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dc.contributor.authorJacob, Rhys
dc.contributor.authorBelusko, Martin
dc.contributor.authorFernández Renna, Ana Inés
dc.contributor.authorCabeza, Luisa F.
dc.contributor.authorSaman, Wasim
dc.contributor.authorBruno, Frank
dc.description.abstractThe intermittency of renewable energy systems remains one of the major hurdles preventing a large scale uptake of these technologies and concentrated solar power (CSP) systems are no different. However, CSP has the benefit of being able to store excess heat using thermal energy storage (TES). For the uptake of CSP with TES it must be demonstrated that the technology is both economically as well as environmentally feasible. This paper aims to investigate the economic and environmental impact of several TES options that are available for CSP systems. The investigated systems include an encapsulated phase change material (PCM) system, a coil-in-tank PCM system and a liquid sodium TES system. The economic impact in the current study refers to the capital cost (CAPEX) of each system including the tank, storage material, encapsulation cost (if applicable) and allowances for construction and engineering. The environmental impact of each system is accounted by calculating the embodied energy of each of the system components. Each storage system will be required to store a comparable amount of energy so that reliable conclusions can be drawn. The results from this analysis conclude that the encapsulated PCM (EPCM) and coil-in-tank system represent an embodied energy of roughly one third of the corresponding state-of-the-art two-tank molten salt system. Furthermore, the EPCM and coil-in-tank systems result in CAPEX reductions of 50% and 25% over the current state-of-the-art two-tank molten salt system. The liquid sodium system was found to result in higher embodied energy and CAPEX than any previously studied TES system. Finally, the advantages and disadvantages of each system was discussed and compared to previous literature.ca_ES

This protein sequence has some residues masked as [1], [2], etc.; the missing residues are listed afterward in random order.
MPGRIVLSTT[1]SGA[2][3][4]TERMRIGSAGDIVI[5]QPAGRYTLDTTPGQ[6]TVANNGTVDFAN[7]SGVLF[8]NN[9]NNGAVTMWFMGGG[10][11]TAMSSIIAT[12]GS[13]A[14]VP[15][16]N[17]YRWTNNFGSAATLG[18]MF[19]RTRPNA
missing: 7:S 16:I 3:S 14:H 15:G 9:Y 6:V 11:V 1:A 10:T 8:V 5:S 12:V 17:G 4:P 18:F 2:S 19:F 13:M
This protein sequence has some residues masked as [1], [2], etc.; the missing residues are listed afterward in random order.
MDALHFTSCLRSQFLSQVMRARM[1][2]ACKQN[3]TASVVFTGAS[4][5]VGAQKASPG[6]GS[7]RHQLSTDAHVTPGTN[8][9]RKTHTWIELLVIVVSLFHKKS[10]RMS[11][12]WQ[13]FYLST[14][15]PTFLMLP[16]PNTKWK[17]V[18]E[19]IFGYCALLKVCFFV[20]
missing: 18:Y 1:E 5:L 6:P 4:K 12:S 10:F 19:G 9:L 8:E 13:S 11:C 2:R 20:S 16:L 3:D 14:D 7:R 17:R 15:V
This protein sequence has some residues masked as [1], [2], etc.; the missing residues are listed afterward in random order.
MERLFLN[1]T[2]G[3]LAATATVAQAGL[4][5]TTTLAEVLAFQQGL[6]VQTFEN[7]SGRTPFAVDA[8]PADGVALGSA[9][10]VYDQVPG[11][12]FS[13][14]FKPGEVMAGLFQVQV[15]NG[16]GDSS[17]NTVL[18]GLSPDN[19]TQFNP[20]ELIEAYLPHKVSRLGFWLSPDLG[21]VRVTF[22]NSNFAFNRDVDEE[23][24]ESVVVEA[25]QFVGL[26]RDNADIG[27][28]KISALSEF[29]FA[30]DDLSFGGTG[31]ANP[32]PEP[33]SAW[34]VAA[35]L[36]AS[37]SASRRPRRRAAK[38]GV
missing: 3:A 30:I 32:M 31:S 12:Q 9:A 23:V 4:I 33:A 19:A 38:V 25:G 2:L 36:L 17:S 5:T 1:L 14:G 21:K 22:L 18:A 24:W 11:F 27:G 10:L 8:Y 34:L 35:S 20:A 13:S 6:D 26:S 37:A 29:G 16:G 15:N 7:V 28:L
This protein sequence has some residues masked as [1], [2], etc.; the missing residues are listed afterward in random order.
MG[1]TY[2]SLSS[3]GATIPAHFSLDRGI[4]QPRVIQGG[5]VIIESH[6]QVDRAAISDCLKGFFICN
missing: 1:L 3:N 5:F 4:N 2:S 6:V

dc.description.sponsorshipThis research was performed as part of the Australian Solar Thermal Research Initiative (ASTRI), a project supported by the Australian Government, through the Australian Renewable Energy Agency (ARENA). The work is partially funded by the Spanish Government (ENE2015-64117-C5-1-R and ENE2015-64117-C5-2-R). The authors would like to thank the Catalan Government for the quality accreditation given to the research group GREA (2014 SGR 123) and DIOPMA (2014 SGR 1543). The research leading to these results has received funding from the European Union’s Seventh Framework Programme (FP7/2007-2013) under grant agreement n° PIRSES-GA-2013-610692 (INNOSTORAGE).ca_ES
dc.relation.isformatofVersió postprint del document publicat a
dc.relation.ispartofApplied Energy, 2016, vol. 180, p. 586–597ca_ES
dc.rightscc-by-nc-nd, (c) Elsevier, 2016ca_ES
dc.subjectEmbodied energyca_ES
dc.subjectEnvironmental impactca_ES
dc.subjectHigh temperature thermal energy storage (TES) systemsca_ES
dc.subjectConcentrated solar power (CSP) systemsca_ES
dc.subjectPhase change materials (PCMs)ca_ES
dc.titleEmbodied energy and cost of high temperature thermal energy storage systems for use with concentrated solar power plantsca_ES

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cc-by-nc-nd, (c) Elsevier, 2016
Except where otherwise noted, this item's license is described as cc-by-nc-nd, (c) Elsevier, 2016